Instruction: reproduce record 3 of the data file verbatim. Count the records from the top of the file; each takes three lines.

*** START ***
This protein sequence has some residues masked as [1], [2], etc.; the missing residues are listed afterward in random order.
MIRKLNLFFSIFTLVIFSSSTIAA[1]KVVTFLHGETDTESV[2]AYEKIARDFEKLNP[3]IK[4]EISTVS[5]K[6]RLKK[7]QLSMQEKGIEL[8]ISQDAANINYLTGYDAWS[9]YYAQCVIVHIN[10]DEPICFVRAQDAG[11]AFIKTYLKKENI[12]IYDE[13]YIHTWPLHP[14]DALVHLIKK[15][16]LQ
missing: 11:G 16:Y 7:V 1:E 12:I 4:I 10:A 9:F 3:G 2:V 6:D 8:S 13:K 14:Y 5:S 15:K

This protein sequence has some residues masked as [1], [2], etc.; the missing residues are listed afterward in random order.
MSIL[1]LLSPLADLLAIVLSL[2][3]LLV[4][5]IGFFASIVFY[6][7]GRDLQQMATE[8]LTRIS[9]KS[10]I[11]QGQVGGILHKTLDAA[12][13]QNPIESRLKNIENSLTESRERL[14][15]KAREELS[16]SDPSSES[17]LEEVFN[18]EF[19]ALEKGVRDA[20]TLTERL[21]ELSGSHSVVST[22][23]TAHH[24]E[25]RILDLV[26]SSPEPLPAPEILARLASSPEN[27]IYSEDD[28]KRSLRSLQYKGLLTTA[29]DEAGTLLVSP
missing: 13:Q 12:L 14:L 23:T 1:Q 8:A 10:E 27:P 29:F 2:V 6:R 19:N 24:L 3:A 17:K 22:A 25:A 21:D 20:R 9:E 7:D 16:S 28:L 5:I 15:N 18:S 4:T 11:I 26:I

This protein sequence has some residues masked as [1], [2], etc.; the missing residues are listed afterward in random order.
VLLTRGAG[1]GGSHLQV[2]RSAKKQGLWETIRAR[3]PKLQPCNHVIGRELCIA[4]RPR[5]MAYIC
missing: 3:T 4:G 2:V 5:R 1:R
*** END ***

This protein sequence has some residues masked as [1], [2], etc.; the missing residues are listed afterward in random order.
VLLTRGAG[1]GGSHLQV[2]RSAKKQGLWETIRAR[3]PKLQPCNHVIGRELCIA[4]RPR[5]MAYIC
missing: 3:T 4:G 2:V 5:R 1:R